Living Well Los Alamos: Whole Grains

Living Well Los Alamos
By HELEN IDZOREK
Los Alamos
 
Whole Grains

Health experts agree that half of our daily grain serving should come from whole grains. Whole grains may reduce the risk of stroke, diabetes and heart disease.

People who regularly consume three daily servings of whole grains may also have lower rates of obesity and lower cholesterol. Whole grains contain valuable phytochemicals and antioxidants, as well as folic acid, vitamins B and E, iron, fiber, magnesium and selenium.

Grains are composed of the bran, germ and endosperm. A whole grain is one that contains all of its original components in its original proportion. It can be cracked, crushed or cooked and still be a whole grain. Once a grain has been processed it becomes a refined grain. Some refined grains have iron and folic acid added back in. These are called enriched.

The Dietary Guidelines for Americans recommend eating the following minimum number of ounce-equivalents each day. These recommendations are based on a 2,000 calorie per day diet:

Age

Females

Males

2-3

1.5

1.5

4-8

2.5

2.5

9-13

3

3

14-30

3

4

31-50

3

3.5

51+

3

 

Examples of an ounce-equivalent of whole grain include:

  • ½ cup cooked grain or pasta
  • 1 cup ready to eat breakfast cereal
  • 3 cups popcorn, popped
  • 1 slice of bread
  • 1 six-inch tortilla

TYPES

There are many varieties of whole grains to choose from including whole grain varieties of familiar products such as pasta, tortillas and bread. Examples of other, sometime less familiar varieties of whole grains include:

  • Amaranth is a crop native to Peru. It was an essential food source for the Aztecs and may have been domesticated as long as 8000 years ago. Amaranth is high in protein and contains lysine which is often missing in many grains.
  • Rice can come in many colors including brown, black, red and purple. Brown rice is lower in fiber than many other whole grains but has the advantage of being one of the most easily digested grains.
  • Buckwheat is a cousin of rhubarb and grows well in poor soil. Soba noodles are made from buckwheat as is Kasha. It is a good source of zinc and potassium. Buckwheat is high in soluble fiber which can balance blood sugar levels.
  • Bulgur or cracked wheat is an excellent source of fiber. It is popular in Middle Eastern dishes such as tabbouleh. It is quick cooking and has a mellow flavor which makes it a great beginning choice for those trying to eat more whole grains.
  • Millet in the United States is most often thought of as belonging in the bird feeder.  In India, however, millet is the staple grain. Millet can be white, gray, yellow or red with different varieties ranging from 1 to 15 feet tall.
  • Oats are a familiar breakfast staple with many health benefits. Oats can be flattened and steamed to produce a quicker cooking product; still, they remain a whole grain. They may also help lower cholesterol and the risk of heart disease.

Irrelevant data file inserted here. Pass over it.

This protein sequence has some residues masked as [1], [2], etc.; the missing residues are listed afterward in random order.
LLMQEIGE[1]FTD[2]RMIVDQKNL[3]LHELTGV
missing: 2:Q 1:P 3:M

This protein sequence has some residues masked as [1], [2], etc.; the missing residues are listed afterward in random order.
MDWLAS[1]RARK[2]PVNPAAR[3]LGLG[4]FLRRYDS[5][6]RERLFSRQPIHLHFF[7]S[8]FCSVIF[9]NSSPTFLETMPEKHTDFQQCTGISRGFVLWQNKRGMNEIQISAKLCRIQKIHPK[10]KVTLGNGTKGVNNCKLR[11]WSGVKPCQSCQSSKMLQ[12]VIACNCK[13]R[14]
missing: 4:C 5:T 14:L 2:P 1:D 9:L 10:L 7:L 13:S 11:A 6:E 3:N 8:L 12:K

• Corn is a versatile, abundant produce with unknown origins. It is considered a grain when dried and a vegetable when eaten fresh.Three cups of popcorn counts as one whole grain serving! Eating corn with beans provides a complementary mix of amino acids.
  • Quinoa is a high-protein product that comes in many colors including black, red, purple and white. It is native to the Andes and is a relative of beets. Quinoa is a complete protein which means it contains all of the amino acids our bodies cannot produce by themselves.
  • Sorghum is an ancient cereal that is exceptionally tolerant of drought. It is a very versatile grain that can be popped like popcorn, eaten as porridge, ground into tortillas and flatbreads, made into couscous, brewed into beer or boiled like rice.
  • Rye is most often found in Russian and Northern European cuisines. It is unique in its high level of fiber in the endosperm, not just the bran. The high fiber content promotes the feeling of being full which can aid in weight loss or maintenance. Triticale is a hybrid of wheat and rye.
  • Barley is one of the oldest grains to be cultivated. It is a hardy crop and can grow as far north as Alaska. Barley is exceptionally high in fiber. Look for hulled barley rather than pearled barley which is not technically a whole grain.
  • Wild rice is a grass found in the upper Midwest and Canada. It is not a grain but a grass. It is higher in protein and fiber than brown rice but lower in iron.

GLUTEN-FREE GRAINS

Whole grains and their benefits can be enjoyed by those who suffer from gluten sensitivity or wheat allergies. Gluten free grains include: amaranth, buckwheat, rice, quinoa, wild rice, corn, millet, teff and sorghum. Grains containing gluten are rye, barley and wheat types and products such as spelt, kamut, farro, bulger, semolina and durum.

COOKING AND SERVING

Our high altitude means whole grains may require additional water and cooking time. Begin by adding an additional ¼ cup of liquid and increasing cooking time in 5 minute increments. The grain is done when it is tender. If you prefer it softer, simply cook longer. Stuck grains can typically be loosened by adding a small amount of water, covering with a lid and letting rest for a few minutes.

Start making a change by swapping out a refined grain product for one whose label lists a whole grain as the first ingredient. Whole grains make an excellent addition to soups and stews or as a side dish. Try mixing cooked whole grains with herbs, olive oil, nuts and dried fruit for a delicious salad. Be creative and see what you and your family enjoy.

Helen Idzorek is the Extension Home Economist and 4-H Agent for NMSU Cooperative Extension Service. She can be reached at hidzorek@nmsu.edu or 505.662.2656. The Los Alamos County Cooperative Extension Service has temporarily moved to 2150 Juniper St.


CSTsiteisloaded